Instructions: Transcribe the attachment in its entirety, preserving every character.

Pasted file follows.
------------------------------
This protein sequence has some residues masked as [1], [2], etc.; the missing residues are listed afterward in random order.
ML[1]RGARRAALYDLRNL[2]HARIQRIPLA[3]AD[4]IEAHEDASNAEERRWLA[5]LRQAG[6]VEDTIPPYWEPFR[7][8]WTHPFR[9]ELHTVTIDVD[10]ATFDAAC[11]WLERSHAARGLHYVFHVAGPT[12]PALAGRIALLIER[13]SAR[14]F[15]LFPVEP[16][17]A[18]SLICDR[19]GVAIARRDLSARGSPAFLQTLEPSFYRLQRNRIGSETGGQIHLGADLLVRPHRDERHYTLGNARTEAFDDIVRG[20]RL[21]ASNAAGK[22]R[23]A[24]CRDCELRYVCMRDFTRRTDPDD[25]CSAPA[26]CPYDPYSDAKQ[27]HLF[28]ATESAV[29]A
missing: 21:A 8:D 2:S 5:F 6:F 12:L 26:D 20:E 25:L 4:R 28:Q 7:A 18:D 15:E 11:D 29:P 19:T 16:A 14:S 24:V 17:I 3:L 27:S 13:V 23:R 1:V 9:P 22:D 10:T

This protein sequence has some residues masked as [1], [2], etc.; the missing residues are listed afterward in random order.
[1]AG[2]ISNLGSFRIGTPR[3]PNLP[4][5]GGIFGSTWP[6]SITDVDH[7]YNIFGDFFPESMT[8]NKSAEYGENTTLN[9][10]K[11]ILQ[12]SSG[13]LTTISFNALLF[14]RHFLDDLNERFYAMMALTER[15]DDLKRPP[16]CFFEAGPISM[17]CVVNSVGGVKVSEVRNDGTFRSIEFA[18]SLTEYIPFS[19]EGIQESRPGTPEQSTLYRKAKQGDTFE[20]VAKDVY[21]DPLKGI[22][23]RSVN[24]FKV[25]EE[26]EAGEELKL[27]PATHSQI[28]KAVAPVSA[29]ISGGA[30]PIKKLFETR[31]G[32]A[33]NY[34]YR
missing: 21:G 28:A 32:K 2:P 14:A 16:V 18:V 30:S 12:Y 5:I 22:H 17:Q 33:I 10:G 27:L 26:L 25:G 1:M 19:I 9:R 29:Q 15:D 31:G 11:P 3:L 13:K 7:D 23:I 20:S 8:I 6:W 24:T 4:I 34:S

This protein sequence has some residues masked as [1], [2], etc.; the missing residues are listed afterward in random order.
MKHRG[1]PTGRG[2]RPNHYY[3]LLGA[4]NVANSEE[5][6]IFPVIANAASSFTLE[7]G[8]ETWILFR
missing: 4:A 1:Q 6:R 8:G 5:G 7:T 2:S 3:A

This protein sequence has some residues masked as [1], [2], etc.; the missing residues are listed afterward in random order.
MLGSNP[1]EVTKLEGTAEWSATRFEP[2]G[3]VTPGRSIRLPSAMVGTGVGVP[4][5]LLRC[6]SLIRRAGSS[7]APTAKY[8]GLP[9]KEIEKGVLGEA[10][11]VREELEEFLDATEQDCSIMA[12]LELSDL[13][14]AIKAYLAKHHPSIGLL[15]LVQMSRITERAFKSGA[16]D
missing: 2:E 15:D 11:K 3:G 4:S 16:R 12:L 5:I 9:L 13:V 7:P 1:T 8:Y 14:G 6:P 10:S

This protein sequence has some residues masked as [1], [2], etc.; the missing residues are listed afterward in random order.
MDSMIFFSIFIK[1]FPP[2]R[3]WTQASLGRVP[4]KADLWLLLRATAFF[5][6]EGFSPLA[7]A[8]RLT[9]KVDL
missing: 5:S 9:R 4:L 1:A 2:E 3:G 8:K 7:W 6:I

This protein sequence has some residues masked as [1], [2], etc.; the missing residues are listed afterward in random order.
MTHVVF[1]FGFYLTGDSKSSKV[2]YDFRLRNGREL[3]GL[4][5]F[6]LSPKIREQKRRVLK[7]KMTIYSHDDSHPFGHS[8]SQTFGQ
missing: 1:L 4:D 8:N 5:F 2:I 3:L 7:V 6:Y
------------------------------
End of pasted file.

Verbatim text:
This protein sequence has some residues masked as [1], [2], etc.; the missing residues are listed afterward in random order.
ML[1]RGARRAALYDLRNL[2]HARIQRIPLA[3]AD[4]IEAHEDASNAEERRWLA[5]LRQAG[6]VEDTIPPYWEPFR[7][8]WTHPFR[9]ELHTVTIDVD[10]ATFDAAC[11]WLERSHAARGLHYVFHVAGPT[12]PALAGRIALLIER[13]SAR[14]F[15]LFPVEP[16][17]A[18]SLICDR[19]GVAIARRDLSARGSPAFLQTLEPSFYRLQRNRIGSETGGQIHLGADLLVRPHRDERHYTLGNARTEAFDDIVRG[20]RL[21]ASNAAGK[22]R[23]A[24]CRDCELRYVCMRDFTRRTDPDD[25]CSAPA[26]CPYDPYSDAKQ[27]HLF[28]ATESAV[29]A
missing: 21:A 8:D 2:S 5:F 6:F 12:L 26:D 20:E 25:L 4:R 28:Q 7:A 18:D 15:E 11:D 29:P 19:T 16:A 14:S 24:V 17:I 3:L 27:S 13:V 23:R 1:V 9:P 22:D 10:T

This protein sequence has some residues masked as [1], [2], etc.; the missing residues are listed afterward in random order.
[1]AG[2]ISNLGSFRIGTPR[3]PNLP[4][5]GGIFGSTWP[6]SITDVDH[7]YNIFGDFFPESMT[8]NKSAEYGENTTLN[9][10]K[11]ILQ[12]SSG[13]LTTISFNALLF[14]RHFLDDLNERFYAMMALTER[15]DDLKRPP[16]CFFEAGPISM[17]CVVNSVGGVKVSEVRNDGTFRSIEFA[18]SLTEYIPFS[19]EGIQESRPGTPEQSTLYRKAKQGDTFE[20]VAKDVY[21]DPLKGI[22][23]RSVN[24]FKV[25]EE[26]EAGEELKL[27]PATHSQI[28]KAVAPVSA[29]ISGGA[30]PIKKLFETR[31]G[32]A[33]NY[34]YR
missing: 21:G 28:A 32:K 2:P 14:A 16:V 18:V 30:S 12:Y 5:I 22:H 17:Q 33:I 10:G 27:L 26:L 25:G 1:M 19:I 9:R 29:Q 15:D 31:G 11:P 3:L 13:K 7:D 23:I 20:S 8:I 6:W 24:T 4:I 34:S

This protein sequence has some residues masked as [1], [2], etc.; the missing residues are listed afterward in random order.
MKHRG[1]PTGRG[2]RPNHYY[3]LLGA[4]NVANSEE[5][6]IFPVIANAASSFTLE[7]G[8]ETWILFR
missing: 4:A 1:Q 6:R 8:G 5:G 7:T 2:S 3:A

This protein sequence has some residues masked as [1], [2], etc.; the missing residues are listed afterward in random order.
MLGSNP[1]EVTKLEGTAEWSATRFEP[2]G[3]VTPGRSIRLPSAMVGTGVGVP[4][5]LLRC[6]SLIRRAGSS[7]APTAKY[8]GLP[9]KEIEKGVLGEA[10][11]VREELEEFLDATEQDCSIMA[12]LELSDL[13][14]AIKAYLAKHHPSIGLL[15]LVQMSRITERAFKSGA[16]D
missing: 2:E 15:D 11:K 3:G 4:S 16:R 12:L 5:I 9:L 13:V 7:P 1:T 8:Y 14:G 6:P 10:S

This protein sequence has some residues masked as [1], [2], etc.; the missing residues are listed afterward in random order.
MDSMIFFSIFIK[1]FPP[2]R[3]WTQASLGRVP[4]KADLWLLLRATAFF[5][6]EGFSPLA[7]A[8]RLT[9]KVDL
missing: 5:S 9:R 4:L 1:A 2:E 3:G 8:K 7:W 6:I

This protein sequence has some residues masked as [1], [2], etc.; the missing residues are listed afterward in random order.
MTHVVF[1]FGFYLTGDSKSSKV[2]YDFRLRNGREL[3]GL[4][5]F[6]LSPKIREQKRRVLK[7]KMTIYSHDDSHPFGHS[8]SQTFGQ
missing: 1:L 4:D 8:N 5:F 2:I 3:L 7:V 6:Y